My blog has changed a fair bit since when I set it up whilst I was at university – I ended up changing the theme every other week at first, when I rarely blogged and just did it to pass time and avoid revision. I managed to find a theme that worked well and have stuck with it ever since really. I have never experimented with widgets, categories, menus, tags, or anything that can be put down the right-hand side on WordPress.
Recently, I got some really helpful advice from a web-based journalism lecturer and blogging expert, Sue Greenwood (read her tips here). She made me aware of things that had been on my blog since the very beginning in 2011 that I hadn’t really changed or thought anything of, things that made it harder to navigate round the site. I began quickly scribbling down everything she was saying whilst I was on the phone to take note and try and work on it. It made me realise, I haven’t made the effort with the design of my blog in a long time, because I’ve focused more on content. I thought it was more important to have a constant, or regular flow of content onto my blog so when people came back and had a look, there were new posts on there. What I didn’t really work on was the design of it, making it easy to navigate around, making it look neat and appealing, and having widgets that were beneficial!
“Blogging keeps you writing, keeps you producing and gives you something (hopefully impressive!) to show a potential employer.”
Sue took me through the navigation of my blog, from the top and the page you see when you first go on my URL, and pointed out some tips that I have been, and will be trying to change over the next couple of weeks or so:
- My header, ‘Jump for journalism’ is missing a space between ‘forjournalism’ simply because without one, it goes onto three lines and looks messy and too big. I need to work out making my own header as an image!
- The widgets I had on the side had never been changed, I’ve added ‘top posts’ rather than ‘recent posts’ because, as Sue stated, the recent posts are already on my homepage anyway so it is a widget wasted!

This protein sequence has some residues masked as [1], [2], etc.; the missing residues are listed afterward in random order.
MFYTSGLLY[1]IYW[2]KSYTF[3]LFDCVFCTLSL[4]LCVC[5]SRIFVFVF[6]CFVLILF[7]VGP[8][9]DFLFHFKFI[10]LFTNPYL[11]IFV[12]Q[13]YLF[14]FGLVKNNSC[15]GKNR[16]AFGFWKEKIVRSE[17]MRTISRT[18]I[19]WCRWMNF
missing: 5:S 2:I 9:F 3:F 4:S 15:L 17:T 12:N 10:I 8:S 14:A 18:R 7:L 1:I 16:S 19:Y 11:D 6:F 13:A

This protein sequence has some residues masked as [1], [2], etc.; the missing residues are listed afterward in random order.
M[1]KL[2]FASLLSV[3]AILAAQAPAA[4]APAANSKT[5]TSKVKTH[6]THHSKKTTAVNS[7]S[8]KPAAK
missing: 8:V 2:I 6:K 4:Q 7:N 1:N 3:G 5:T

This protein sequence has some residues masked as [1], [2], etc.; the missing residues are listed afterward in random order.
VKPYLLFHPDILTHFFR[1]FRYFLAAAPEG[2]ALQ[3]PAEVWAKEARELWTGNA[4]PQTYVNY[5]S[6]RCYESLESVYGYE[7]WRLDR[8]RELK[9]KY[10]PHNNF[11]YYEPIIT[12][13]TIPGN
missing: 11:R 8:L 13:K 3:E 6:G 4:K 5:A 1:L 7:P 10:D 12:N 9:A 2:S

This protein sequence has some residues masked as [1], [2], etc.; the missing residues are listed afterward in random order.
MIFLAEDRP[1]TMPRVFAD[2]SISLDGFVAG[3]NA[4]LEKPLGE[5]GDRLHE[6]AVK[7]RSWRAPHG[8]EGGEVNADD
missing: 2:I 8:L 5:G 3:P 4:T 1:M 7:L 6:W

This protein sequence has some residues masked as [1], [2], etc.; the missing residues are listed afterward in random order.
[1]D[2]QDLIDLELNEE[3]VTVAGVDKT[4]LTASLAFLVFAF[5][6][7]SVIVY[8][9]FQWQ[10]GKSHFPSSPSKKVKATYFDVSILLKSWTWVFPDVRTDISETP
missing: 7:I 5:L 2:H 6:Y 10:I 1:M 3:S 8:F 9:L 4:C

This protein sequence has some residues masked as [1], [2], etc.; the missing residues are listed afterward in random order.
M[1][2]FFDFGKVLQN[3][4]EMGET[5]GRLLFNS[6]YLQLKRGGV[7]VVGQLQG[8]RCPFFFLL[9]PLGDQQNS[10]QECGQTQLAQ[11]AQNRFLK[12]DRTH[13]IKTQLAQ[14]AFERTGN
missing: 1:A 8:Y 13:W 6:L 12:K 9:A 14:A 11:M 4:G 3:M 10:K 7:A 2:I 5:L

- I’ve added in an image, just to play around really and see how it works but I’ve thought about including a gallery slideshow or my Instagram feed (although that will likely consist of food and animals) so I’m experimenting…
- My primary menu on the top – this has been changed from pages to categories, and I’ve never really got the hang of it. I had two whole lines of categories though and it looked overwhelming and not easy to navigate through the topics. I now have one single line and have managed to work out how to do sub-categories
- CONTENT… my interviews always look the same, the same layout, the same fonts and headings. I want to change this so the posts aren’t predictive.
These are just a few of the things I want to change. I’m not an expert on WordPress and have only done things on my blog by Googling, going on WordPress’ forums or having a play around on the dashboard myself, trial and error!
Having the conversation made me realise I was in a conscious habit to always do everything the same, rather than trying different things and seeing what works. My biggest issue was that all the old posts I have written, some still relevant like tips on work experience, or CVs, or places to look for jobs and I felt they were lost and never read anymore. Because of this I felt like I had to consistently write new content, and this resulted in me sometimes repeating posts. As Sue told me, the navigation of your blog will help people find old content, and you don’t necessarily have to keep writing new things.
I’ll be taking on her tips and making some changes soon!